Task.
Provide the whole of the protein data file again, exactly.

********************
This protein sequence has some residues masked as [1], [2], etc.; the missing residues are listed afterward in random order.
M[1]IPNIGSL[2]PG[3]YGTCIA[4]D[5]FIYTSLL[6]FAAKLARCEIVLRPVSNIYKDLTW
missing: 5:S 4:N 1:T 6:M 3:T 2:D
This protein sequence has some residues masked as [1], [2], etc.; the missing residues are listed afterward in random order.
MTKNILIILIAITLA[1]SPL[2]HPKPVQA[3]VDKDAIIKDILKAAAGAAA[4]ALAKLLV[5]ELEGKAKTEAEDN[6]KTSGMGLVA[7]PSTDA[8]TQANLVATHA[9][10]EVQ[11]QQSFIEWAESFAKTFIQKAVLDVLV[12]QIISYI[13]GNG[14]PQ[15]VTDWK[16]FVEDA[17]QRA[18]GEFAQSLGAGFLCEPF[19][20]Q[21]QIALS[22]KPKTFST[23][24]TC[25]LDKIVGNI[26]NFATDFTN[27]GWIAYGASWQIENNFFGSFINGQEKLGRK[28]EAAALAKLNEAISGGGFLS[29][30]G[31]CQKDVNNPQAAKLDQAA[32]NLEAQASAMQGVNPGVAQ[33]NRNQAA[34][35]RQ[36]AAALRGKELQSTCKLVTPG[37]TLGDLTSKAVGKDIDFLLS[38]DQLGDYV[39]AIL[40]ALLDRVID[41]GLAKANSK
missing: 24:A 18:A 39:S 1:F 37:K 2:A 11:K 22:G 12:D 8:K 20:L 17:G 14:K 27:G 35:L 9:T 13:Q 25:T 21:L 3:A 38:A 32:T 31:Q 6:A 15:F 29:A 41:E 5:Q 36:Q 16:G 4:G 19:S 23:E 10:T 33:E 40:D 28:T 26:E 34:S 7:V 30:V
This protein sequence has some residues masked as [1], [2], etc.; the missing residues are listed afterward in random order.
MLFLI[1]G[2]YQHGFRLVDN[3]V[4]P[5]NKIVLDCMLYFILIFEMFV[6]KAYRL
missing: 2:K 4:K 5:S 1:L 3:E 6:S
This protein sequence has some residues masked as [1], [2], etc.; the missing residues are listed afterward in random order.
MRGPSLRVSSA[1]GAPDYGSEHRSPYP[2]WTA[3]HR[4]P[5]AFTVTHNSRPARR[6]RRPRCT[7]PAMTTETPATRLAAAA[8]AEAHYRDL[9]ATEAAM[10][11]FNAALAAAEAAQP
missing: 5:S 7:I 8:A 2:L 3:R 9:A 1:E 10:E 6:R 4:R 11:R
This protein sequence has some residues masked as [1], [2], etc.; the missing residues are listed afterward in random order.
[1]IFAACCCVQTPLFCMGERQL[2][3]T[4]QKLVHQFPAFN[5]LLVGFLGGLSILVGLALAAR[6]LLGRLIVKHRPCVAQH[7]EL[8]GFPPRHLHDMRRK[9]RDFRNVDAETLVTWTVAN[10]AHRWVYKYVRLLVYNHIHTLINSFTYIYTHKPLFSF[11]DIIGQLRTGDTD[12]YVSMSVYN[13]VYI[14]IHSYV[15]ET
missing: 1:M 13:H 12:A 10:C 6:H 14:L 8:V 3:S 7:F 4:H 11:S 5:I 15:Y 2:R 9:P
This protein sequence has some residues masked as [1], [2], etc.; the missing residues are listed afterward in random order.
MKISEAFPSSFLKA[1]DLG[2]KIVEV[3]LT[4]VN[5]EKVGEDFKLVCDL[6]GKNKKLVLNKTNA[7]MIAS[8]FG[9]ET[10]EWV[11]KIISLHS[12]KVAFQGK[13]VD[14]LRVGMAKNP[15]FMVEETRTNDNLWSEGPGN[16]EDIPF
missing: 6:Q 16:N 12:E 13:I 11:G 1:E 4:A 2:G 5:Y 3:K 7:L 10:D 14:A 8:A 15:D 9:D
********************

This protein sequence has some residues masked as [1], [2], etc.; the missing residues are listed afterward in random order.
M[1]IPNIGSL[2]PG[3]YGTCIA[4]D[5]FIYTSLL[6]FAAKLARCEIVLRPVSNIYKDLTW
missing: 5:S 4:N 1:T 6:M 3:T 2:D
This protein sequence has some residues masked as [1], [2], etc.; the missing residues are listed afterward in random order.
MTKNILIILIAITLA[1]SPL[2]HPKPVQA[3]VDKDAIIKDILKAAAGAAA[4]ALAKLLV[5]ELEGKAKTEAEDN[6]KTSGMGLVA[7]PSTDA[8]TQANLVATHA[9][10]EVQ[11]QQSFIEWAESFAKTFIQKAVLDVLV[12]QIISYI[13]GNG[14]PQ[15]VTDWK[16]FVEDA[17]QRA[18]GEFAQSLGAGFLCEPF[19][20]Q[21]QIALS[22]KPKTFST[23][24]TC[25]LDKIVGNI[26]NFATDFTN[27]GWIAYGASWQIENNFFGSFINGQEKLGRK[28]EAAALAKLNEAISGGGFLS[29][30]G[31]CQKDVNNPQAAKLDQAA[32]NLEAQASAMQGVNPGVAQ[33]NRNQAA[34][35]RQ[36]AAALRGKELQSTCKLVTPG[37]TLGDLTSKAVGKDIDFLLS[38]DQLGDYV[39]AIL[40]ALLDRVID[41]GLAKANSK
missing: 24:A 18:A 39:S 1:F 37:K 2:A 11:K 22:G 12:D 8:K 20:L 17:G 14:K 27:G 35:L 9:T 13:Q 25:T 21:L 3:A 38:A 32:T 31:Q 6:A 15:F 29:A 41:E 5:Q 36:Q 16:G 4:G 19:S 23:E 10:T 33:E 40:D 28:T 26:E 34:S 7:V 30:V
This protein sequence has some residues masked as [1], [2], etc.; the missing residues are listed afterward in random order.
MLFLI[1]G[2]YQHGFRLVDN[3]V[4]P[5]NKIVLDCMLYFILIFEMFV[6]KAYRL
missing: 2:K 4:K 5:S 1:L 3:E 6:S
This protein sequence has some residues masked as [1], [2], etc.; the missing residues are listed afterward in random order.
MRGPSLRVSSA[1]GAPDYGSEHRSPYP[2]WTA[3]HR[4]P[5]AFTVTHNSRPARR[6]RRPRCT[7]PAMTTETPATRLAAAA[8]AEAHYRDL[9]ATEAAM[10][11]FNAALAAAEAAQP
missing: 5:S 7:I 8:A 2:L 3:R 9:A 1:E 10:E 6:R 4:R 11:R
This protein sequence has some residues masked as [1], [2], etc.; the missing residues are listed afterward in random order.
[1]IFAACCCVQTPLFCMGERQL[2][3]T[4]QKLVHQFPAFN[5]LLVGFLGGLSILVGLALAAR[6]LLGRLIVKHRPCVAQH[7]EL[8]GFPPRHLHDMRRK[9]RDFRNVDAETLVTWTVAN[10]AHRWVYKYVRLLVYNHIHTLINSFTYIYTHKPLFSF[11]DIIGQLRTGDTD[12]YVSMSVYN[13]VYI[14]IHSYV[15]ET
missing: 1:M 13:H 12:A 10:C 6:H 14:L 8:V 3:S 7:F 4:H 11:S 5:I 15:Y 2:R 9:P
This protein sequence has some residues masked as [1], [2], etc.; the missing residues are listed afterward in random order.
MKISEAFPSSFLKA[1]DLG[2]KIVEV[3]LT[4]VN[5]EKVGEDFKLVCDL[6]GKNKKLVLNKTNA[7]MIAS[8]FG[9]ET[10]EWV[11]KIISLHS[12]KVAFQGK[13]VD[14]LRVGMAKNP[15]FMVEETRTNDNLWSEGPGN[16]EDIPF
missing: 6:Q 16:N 12:E 13:I 11:G 1:E 4:A 2:G 5:Y 3:K 7:L 10:D 14:A 8:A 15:D 9:D